Have you been slapped, strangled, hit, stabbed, shot, verbally abused, sexually abused, threatened with a deadly weapon, harassed, stalked, or suffered any other form of physical violence by an intimate partner, a family member, in-law, boyfriend, girlfriend, roommate or acquaintance? There is help if you believe you are a victim of domestic violence! The Las Vegas Metropolitan Police Department Domestic Violence Unit investigates cases like these. If you need to speak with a detective or victim advocate, please call (702) 828-2955, Monday - Friday, 7 a.m. to 5 p.m.
A Protection Order is an important part of a safety plan, but it also is important that you take other steps to remain safe.
- Keep a bag packed and include your important papers. If you have to leave quickly, it will be ready.
- Keep a written log of any contact, harassment or abuse, including date and time of the incidents and witnesses. This information will be helpful if you file a police report.
- Save answering machine tapes, caller ID records, or call traces. They can be used to substantiate your complaint.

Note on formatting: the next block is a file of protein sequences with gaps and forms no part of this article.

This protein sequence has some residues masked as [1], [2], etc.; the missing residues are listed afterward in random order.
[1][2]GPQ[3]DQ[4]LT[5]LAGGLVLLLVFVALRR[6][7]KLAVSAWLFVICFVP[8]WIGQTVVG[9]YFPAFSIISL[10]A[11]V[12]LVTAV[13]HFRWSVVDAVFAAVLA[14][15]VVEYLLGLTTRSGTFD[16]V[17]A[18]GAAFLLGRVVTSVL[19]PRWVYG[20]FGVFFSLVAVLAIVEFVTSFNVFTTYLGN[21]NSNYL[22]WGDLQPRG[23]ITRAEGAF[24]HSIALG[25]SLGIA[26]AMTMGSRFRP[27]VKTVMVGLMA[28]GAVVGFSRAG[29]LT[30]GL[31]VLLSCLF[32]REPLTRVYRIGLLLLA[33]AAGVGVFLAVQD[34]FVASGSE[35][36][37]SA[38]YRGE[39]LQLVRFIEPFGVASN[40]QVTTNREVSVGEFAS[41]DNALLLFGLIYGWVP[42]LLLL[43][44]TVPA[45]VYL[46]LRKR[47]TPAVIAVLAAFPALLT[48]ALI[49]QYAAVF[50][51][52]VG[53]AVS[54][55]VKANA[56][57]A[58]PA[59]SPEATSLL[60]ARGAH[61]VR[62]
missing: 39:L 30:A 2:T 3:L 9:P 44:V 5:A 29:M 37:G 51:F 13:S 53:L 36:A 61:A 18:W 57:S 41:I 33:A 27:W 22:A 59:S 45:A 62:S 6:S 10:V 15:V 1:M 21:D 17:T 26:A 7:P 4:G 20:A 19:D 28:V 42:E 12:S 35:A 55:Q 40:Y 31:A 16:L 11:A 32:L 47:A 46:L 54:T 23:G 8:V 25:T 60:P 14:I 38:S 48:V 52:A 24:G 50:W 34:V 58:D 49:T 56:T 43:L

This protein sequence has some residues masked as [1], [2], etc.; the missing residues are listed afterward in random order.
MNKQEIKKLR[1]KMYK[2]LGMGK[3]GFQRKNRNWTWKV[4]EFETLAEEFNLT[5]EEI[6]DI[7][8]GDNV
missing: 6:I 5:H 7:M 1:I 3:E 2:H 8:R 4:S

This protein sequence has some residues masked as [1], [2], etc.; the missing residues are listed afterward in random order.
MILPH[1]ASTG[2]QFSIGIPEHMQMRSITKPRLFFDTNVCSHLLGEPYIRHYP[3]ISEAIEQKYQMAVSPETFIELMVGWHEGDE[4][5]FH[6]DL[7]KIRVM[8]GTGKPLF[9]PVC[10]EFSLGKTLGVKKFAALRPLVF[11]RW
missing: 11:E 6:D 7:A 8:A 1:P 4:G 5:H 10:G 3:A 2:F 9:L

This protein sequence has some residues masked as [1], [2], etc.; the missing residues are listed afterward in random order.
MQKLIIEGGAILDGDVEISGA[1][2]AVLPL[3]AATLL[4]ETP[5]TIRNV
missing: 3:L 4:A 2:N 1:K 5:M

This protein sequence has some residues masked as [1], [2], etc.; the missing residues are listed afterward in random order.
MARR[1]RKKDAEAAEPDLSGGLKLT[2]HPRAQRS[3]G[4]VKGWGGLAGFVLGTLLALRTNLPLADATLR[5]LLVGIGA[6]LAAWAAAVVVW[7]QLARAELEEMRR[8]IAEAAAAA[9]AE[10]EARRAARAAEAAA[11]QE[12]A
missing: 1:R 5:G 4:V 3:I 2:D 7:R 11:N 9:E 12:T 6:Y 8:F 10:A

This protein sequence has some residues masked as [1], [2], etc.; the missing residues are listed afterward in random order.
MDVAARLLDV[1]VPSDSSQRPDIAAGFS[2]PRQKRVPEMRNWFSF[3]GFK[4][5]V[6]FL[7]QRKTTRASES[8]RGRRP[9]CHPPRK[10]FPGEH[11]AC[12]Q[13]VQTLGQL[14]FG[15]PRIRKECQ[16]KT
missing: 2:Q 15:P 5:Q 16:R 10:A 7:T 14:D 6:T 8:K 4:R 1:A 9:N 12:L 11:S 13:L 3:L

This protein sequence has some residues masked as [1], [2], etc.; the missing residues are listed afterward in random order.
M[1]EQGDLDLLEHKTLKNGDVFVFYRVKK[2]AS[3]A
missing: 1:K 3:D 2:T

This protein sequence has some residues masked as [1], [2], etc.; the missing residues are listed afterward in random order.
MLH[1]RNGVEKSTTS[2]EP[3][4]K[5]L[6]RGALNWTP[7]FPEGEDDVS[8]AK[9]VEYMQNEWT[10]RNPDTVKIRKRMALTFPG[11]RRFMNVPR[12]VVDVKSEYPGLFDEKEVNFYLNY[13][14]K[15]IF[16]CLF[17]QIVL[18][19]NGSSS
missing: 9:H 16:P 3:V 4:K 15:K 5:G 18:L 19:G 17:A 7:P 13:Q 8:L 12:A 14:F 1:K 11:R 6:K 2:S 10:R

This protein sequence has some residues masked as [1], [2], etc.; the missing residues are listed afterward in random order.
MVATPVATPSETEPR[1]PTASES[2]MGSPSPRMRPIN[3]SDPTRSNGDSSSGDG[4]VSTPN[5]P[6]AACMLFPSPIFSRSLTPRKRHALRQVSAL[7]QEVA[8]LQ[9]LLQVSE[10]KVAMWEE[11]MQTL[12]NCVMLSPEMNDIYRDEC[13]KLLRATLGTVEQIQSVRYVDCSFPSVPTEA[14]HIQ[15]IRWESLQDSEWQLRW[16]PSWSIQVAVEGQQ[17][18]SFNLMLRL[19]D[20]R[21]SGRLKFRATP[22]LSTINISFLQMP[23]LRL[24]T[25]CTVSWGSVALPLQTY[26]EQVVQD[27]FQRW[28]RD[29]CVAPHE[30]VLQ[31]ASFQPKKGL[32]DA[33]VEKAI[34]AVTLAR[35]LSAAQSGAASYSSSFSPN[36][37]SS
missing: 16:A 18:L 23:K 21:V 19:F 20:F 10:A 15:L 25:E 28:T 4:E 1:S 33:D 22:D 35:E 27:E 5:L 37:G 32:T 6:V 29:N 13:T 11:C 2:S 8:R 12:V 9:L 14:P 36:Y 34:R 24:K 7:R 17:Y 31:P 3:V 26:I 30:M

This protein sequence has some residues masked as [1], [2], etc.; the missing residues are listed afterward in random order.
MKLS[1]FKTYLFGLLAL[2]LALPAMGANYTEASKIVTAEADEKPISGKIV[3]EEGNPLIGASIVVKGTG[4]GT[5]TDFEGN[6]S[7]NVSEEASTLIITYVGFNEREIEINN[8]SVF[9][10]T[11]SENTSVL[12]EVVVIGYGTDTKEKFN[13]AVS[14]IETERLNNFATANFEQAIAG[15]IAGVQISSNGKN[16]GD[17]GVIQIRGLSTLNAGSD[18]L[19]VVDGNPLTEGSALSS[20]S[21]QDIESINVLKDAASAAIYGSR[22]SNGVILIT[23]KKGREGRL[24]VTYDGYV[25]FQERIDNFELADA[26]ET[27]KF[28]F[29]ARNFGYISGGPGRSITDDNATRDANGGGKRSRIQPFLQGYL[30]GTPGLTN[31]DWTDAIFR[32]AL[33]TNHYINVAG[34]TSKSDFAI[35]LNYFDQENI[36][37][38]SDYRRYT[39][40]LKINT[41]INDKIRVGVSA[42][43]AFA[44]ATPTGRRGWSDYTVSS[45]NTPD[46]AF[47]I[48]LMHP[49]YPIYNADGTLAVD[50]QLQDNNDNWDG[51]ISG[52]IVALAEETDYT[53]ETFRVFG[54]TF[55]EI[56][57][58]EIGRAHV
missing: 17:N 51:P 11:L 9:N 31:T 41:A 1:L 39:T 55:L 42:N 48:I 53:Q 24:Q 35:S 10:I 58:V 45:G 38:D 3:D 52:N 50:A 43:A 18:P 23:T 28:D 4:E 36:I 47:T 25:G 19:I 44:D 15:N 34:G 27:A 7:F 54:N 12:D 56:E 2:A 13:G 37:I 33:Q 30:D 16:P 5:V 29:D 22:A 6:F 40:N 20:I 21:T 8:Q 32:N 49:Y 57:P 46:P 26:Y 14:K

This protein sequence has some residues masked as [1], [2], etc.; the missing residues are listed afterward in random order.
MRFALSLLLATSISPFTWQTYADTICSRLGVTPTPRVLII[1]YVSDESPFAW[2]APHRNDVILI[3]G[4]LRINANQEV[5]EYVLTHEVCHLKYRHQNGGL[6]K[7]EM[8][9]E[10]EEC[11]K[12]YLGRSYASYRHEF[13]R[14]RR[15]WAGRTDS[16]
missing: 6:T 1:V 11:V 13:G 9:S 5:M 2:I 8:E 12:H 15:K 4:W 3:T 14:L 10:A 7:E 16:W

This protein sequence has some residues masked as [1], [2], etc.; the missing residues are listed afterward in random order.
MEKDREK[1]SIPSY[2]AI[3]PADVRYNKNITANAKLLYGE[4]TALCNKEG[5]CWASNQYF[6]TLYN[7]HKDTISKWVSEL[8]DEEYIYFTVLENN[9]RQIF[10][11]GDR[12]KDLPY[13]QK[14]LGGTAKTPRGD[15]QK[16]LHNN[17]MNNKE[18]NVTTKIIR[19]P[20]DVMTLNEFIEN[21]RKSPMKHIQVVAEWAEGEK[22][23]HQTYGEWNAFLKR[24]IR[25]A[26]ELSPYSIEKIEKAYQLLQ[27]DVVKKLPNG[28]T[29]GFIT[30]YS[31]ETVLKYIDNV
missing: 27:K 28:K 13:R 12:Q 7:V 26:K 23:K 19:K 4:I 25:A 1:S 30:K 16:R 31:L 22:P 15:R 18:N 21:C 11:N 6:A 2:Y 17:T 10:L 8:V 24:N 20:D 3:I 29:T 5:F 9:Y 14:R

- Let neighbors, co-workers, and friends know what is going on so they can keep an eye on you.
- Don't be embarrassed! Keeping the adverse party's behavior a secret could be dangerous for others as well as yourself.
- Keep a copy of your protection order at all the places listed. Give a copy to friends, family, neighbors and co-workers.
- Once the adverse party is out of the residence, change the locks!
- Keep the exterior of you home well-lit and trim any shrubs.
- Change your daily habits. Take new routes to work, try a new supermarket. Don't make it easy to be followed.
- DO NOT meet with the adverse party, even if that person promises to return belongings or to resolve differences.
- Always ask for a police escort to retrieve belongings or return property.
- If you can't avoid an attack, try to stay out or get out of the kitchen, bathroom, garage, or any place where there are sharp or heavy objects that can be used as weapons.
Know the resources in your community for emergency shelter, information and support. Keep phone numbers on a small card that you can carry with you at all times.